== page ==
For many MAPAS students, the beliefs and values regarding helping others, especially family, also stemmed from culture and upbringing. One student stated, “In my culture, family is a very important foundation. Growing up in a large family I learnt very quickly about servant leadership as well as caring for others”. Another participant spoke of cultural values, saying “Values can be tied in with a lot of tikanga (customs) I learnt as a kid. Things such as manākitanga (care for others), aroha (compassion), were well ingrained by older generations. Me having a big whānau also helped develop responsibility towards helping others”.

Non-MAPAS participants also placed an emphasis on helping people based on their own beliefs and values: “My own belief that it is important to earn skills which benefits others”. Another participant discussed, “I wanted to do something to help people – to have a big impact on their lives as a career”. It is evident that motivation to succeed, and the pursuit of socially responsible goals, do not function in isolation from each other.

2) Prestige:Another motivating factor, common to both MAPAS and non-MAPAS participants, was the perceived prestige of the medical profession. There was general agreement among participants that medicine is respected, especially within each of their own respective communities, but the associated benefits were for the sake of others rather than themselves. Non-MAPAS students also noted how their prestigious position may be used in a professional capacity to voice concerns of others. A student explained, “I think it is quite nice to know that because people regard you with prestige, you can do a lot with it. You can be a voice for people”. Another non-MAPAS student also noted:

“I think that I will have some prestige as a doctor, but I do not want this for personal benefit but more to use this as an avenue to make change or share my, or others, points of views, as people may listen because I am a doctor and they regard me with prestige.”

Both cohorts were extrinsically motivated acknowledging the notion of prestige. MAPAS students were influenced by prestigious role models and wanted to be role models for others. Similarly, non-MAPAS students liked the idea of being a voice for others. This highlights the importance of role models. Regular interactions with positive role models at home and in professional contexts provide students an example to work towards. In this study, role models provided the students with a sense of having a place of value and importance in the future.

C. Question Three: How Do Students’ Families Influence Their Decisions to Go to Medical School?

The theme that emerged within question three of this study was support.

Both MAPAS and non-MAPAS participants spoke of family influences on their decision to attend medical school because of positive role models and early exposure to the medical profession. One student stated, “My brother did ‘med’, he is the year ahead of me; seeing other people do it gave me the belief that I could do it”. As a result, participants had opportunities to view and be exposed to life within the medical profession. Such insights influenced students to pursue a career in medicine: “My dad is a ‘GP’ (general practitioner), and my brother is a paediatrician, my mum is a practice nurse… I saw what they did, and I liked it”.

Family members also played a supportive role in participants’ intentions to attend medical school. The majority of participants felt no pressure from family members to attend but were rather supportive after the fact: “My family is supportive of my choice to go into medicine but did not choose this path for me. Going to medical school is entirely my decision but my family has been behind me every step of the way”.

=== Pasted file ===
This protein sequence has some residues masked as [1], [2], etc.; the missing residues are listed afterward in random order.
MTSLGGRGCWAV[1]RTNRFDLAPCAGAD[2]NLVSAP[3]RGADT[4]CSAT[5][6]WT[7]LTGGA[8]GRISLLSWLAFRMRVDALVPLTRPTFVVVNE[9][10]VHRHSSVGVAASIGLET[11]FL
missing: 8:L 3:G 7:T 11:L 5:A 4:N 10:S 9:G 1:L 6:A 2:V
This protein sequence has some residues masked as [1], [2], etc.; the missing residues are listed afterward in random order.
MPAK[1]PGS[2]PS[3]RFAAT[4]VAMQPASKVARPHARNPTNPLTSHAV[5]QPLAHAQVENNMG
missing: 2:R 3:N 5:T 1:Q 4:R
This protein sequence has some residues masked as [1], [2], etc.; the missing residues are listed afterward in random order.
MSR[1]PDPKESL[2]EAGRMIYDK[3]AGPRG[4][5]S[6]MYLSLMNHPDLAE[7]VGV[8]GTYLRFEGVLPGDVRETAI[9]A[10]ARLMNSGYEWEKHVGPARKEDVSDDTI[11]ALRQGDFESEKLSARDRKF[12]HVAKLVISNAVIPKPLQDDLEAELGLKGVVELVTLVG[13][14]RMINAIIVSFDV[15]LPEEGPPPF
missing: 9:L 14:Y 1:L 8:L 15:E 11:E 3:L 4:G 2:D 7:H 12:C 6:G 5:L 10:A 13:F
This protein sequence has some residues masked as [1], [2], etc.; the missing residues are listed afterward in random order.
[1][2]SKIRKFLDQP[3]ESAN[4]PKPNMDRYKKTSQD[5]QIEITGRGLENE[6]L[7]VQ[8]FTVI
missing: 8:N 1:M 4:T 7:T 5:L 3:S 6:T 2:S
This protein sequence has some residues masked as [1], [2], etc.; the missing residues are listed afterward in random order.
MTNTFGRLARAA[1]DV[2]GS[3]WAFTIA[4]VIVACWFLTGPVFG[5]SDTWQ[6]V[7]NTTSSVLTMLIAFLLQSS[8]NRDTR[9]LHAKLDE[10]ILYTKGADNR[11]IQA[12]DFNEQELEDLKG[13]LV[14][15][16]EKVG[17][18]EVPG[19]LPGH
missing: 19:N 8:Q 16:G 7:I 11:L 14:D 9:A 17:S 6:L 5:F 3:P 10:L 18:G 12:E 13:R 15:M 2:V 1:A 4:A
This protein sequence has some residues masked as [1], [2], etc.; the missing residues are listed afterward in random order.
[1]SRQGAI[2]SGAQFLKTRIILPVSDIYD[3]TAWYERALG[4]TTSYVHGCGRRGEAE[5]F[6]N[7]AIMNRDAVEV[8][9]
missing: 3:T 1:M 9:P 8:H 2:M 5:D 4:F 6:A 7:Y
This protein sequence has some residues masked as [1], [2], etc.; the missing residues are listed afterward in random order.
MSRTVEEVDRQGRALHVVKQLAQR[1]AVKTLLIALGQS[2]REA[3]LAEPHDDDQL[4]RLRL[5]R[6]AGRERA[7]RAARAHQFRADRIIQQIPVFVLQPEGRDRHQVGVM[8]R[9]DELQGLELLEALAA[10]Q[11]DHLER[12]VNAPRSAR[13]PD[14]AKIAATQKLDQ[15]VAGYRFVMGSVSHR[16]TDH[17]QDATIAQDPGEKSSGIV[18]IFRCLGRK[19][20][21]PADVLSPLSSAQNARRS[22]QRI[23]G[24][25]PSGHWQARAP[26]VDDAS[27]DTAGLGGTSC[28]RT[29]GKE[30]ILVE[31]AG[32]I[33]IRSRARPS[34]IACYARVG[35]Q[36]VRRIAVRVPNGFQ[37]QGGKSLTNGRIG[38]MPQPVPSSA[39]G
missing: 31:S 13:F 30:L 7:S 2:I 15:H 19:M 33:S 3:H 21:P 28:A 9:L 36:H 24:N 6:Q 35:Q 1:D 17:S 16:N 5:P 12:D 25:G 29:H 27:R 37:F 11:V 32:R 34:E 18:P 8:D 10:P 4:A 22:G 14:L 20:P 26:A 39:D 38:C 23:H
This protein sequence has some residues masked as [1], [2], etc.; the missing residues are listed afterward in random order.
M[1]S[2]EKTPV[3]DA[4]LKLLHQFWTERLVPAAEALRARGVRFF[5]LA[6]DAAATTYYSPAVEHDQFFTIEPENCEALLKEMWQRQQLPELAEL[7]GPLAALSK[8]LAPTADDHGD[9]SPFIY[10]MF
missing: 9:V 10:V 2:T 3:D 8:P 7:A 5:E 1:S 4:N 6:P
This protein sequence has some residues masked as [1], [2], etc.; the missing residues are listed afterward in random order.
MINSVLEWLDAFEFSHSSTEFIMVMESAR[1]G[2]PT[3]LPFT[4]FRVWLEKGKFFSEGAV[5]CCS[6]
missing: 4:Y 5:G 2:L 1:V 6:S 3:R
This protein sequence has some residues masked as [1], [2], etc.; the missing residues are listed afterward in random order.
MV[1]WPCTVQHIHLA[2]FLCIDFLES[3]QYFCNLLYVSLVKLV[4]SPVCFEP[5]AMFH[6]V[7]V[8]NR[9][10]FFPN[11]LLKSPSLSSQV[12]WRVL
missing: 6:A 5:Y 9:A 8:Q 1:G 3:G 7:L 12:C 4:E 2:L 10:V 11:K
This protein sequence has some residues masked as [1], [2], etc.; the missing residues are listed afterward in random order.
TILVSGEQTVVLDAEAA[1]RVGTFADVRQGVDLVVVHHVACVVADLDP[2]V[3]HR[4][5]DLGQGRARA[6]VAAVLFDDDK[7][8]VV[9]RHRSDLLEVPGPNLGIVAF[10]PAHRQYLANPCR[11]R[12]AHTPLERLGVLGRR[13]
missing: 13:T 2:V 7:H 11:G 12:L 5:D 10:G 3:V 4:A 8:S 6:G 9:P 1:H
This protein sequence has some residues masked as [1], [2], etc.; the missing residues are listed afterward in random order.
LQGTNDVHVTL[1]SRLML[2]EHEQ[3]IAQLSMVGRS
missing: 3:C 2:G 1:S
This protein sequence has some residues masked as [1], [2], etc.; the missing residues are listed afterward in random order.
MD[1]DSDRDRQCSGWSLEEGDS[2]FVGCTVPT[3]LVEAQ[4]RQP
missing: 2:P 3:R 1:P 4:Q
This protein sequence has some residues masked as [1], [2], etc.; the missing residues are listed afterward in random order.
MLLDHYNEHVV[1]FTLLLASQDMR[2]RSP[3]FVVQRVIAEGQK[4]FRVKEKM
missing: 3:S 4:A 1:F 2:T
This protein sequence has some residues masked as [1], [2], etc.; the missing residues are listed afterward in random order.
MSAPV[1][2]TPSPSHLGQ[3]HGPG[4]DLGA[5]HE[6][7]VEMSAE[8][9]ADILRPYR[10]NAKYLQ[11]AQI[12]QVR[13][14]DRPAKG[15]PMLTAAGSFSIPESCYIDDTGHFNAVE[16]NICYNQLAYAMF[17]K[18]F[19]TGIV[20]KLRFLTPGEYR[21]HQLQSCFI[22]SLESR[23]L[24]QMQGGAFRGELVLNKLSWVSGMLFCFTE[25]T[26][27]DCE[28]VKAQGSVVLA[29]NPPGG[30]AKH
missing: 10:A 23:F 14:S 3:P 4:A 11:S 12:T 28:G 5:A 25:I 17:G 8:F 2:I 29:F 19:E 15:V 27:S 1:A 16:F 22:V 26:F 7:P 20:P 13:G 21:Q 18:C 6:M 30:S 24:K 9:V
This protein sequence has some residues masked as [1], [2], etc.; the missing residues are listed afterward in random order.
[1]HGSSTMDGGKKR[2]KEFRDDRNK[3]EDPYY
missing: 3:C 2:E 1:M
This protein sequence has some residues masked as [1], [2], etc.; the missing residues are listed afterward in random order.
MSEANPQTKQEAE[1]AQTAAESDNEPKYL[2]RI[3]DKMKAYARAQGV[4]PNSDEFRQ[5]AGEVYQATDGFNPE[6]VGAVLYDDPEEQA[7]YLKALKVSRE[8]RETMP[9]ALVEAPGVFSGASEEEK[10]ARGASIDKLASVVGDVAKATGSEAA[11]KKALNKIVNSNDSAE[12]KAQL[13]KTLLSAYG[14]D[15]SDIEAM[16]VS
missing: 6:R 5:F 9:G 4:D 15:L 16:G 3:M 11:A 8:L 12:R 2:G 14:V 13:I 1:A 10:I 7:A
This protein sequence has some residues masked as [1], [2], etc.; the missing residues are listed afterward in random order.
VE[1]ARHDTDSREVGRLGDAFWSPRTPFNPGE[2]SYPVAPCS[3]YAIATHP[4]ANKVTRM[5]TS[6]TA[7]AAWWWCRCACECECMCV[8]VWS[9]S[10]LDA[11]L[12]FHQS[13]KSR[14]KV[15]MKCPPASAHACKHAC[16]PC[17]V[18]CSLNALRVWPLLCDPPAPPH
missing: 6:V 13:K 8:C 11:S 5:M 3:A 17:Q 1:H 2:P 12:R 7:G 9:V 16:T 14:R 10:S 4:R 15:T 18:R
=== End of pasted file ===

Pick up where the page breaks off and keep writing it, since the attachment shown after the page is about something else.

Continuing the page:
Non-MAPAS students also discussed family members in the medical profession. One student shared, “I’ve got three aunts that are midwives and nurses and I’ve got an uncle who’s a surgeon”. Students noted these family members’ involvement had an influence on their decision to attend medical school, but they did not pressure them: “My parents are both involved in the healthcare system. Both were happy with my choice but never pushed me”.

MAPAS students highlighted other forms of support offered by family that influenced and encouraged them to persevere:

“My family understood my desire to be a doctor from a young age. They nurtured this dream of mine and ensured my choices e.g. subject choices, extra-curricular activities and social commitments throughout life were well balanced and aligned with getting me closer towards my dream of being a doctor.”

“My parents play a huge role. They fund my fees and educational resources.”

MAPAS students not only appreciated the support family provided but wanted to be able to return the support after becoming a doctor. Students shared, “It was just my way of looking after the family”; “I wanted a career in which I could earn lots of money to support my own family”, and“It is my duty to gain skills to better look after, support, protect and help my family and friends”.

“From a young age I wanted to be a doctor and that had stemmed from me wanting to look after my grandparents, having been brought up by them a lot of the time”

Students noted support from family influenced their attendance at medical school. Support came in many forms including positive role models who led by example, experiences that ignited curiosities, as well as financial support during their time at medical school. MAPAS students described having medical professionals within their families. These family members were positive role models, providing opportunities to observe and experience life within the medical profession vicariously. Such insights ignited curiosities and influenced students to pursue a career in medicine.